by Greg Luck
This supplies the theory behind caching and introduces CAP theorem, N * Problem, SOR Coherency Problem, and the tradeoffs made by cache designers, and much more.
by Chris Richardson
Covers the benefits and drawbacks of using NoSQL databases. Uses a use case from the book POJOS in Action to compare and contrast popular NoSQL databases – Redis, SimpleDB, MongoDB, and Cassandra.
by Neal Ford
Learning the syntax of a new language is easy, but learning to think under a different paradigm is hard. This session helps you transition from a Java writing imperative programmer to a functional programmer, using Java, Clojure and Scala for examples.
by Ian Dees
Writing a compiler used to be a big deal. Nowadays, we have an abundance of good tools to help us: parsing frameworks, bytecode generators, and rich runtimes. In this introductory talk, we’ll see how to design and implement a rudimentary compiler in about half an hour for a simple programming language on the JVM.
Oracle is evil!! Java and open source are doomed! The standards body is a zombie! .NET is going to eat our lunch. Larry’s planning on turning you into pet food for his Velociraptors. You’ve all heard these types of comments and many Java developers feel out of the loop and powerless to make a difference. This session will explain why these Interesting Times represent the best opportunity in Java’s history for passionate developers to get involved and help to steer Java’s open course as the premier VM and platform for software development. If you’ve been frustrated by shortcomings in Java standards then this is the place to come and throw fruit at us! As your newly elected community representatives to Java’s executive committee our mandate is to reform and streamline the standards process and make it accessible to you, the Java developer.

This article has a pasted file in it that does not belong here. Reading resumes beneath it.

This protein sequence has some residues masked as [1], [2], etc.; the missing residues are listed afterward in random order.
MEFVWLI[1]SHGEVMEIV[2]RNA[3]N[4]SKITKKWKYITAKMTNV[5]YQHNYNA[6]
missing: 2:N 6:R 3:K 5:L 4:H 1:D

by Andrew Bayer
A look at using Jenkins for continuous integration, focusing on three different use cases at three different companies, along with a general update on the state of the project.
by Jeff Genender
Learn how to get involved in open source and learn the Open Source Way(tm). Topic covers the tools and methods of opensource, how to use this methodology at your work place, and maybe even get paid to develop opensource.
This session presents the best design and development tips for creating Android tablet applications that users love, using Android 3.0 or later.
by Bruce Snyder
If you use ActiveMQ, chances are you have run into some problems for which there don't seem to be easy answers. This session examines some common questions from developers using ActiveMQ and provides explanations and solutions.
by Dan Allen
Java EE 6 is a drastic improvement over previous revisions of the platform. But regardless of how significant the releases are, it’s not long before we want more. In this talk, you’ll discover that waiting around for Java EE 7 isn’t your only option, thanks to the portable extension SPI introduced by CDI.
To prove that the Java EE platform is truly extensible, we’ll hack rather than talk theory. We’ll go over the options you have for enhancing the application, from registering custom beans, interceptors and decorators, to customizing dependency injection points, to aliasing annotations, to augmenting the annotation-metadata on registered beans, to introducing custom scopes. The talk will cover when and how you weave these enhancements into the container lifecycle using the CDI eventing system.
Having looked at some standard examples, we’ll unlock some shortcuts and shorthands that are provided by the portable Seam Solder library. Examples we’ll be drawn from the growing ecosystem of Open Source portable extensions. Java EE 6, you’re going to be pwn’d. W00t!
In this session you'll learn about Oracle’s strategy for and inner workings of OpenJDK, the community where the development of open source implementations of the Java Plaform, Standard Edition takes place.
25th–27th July 2011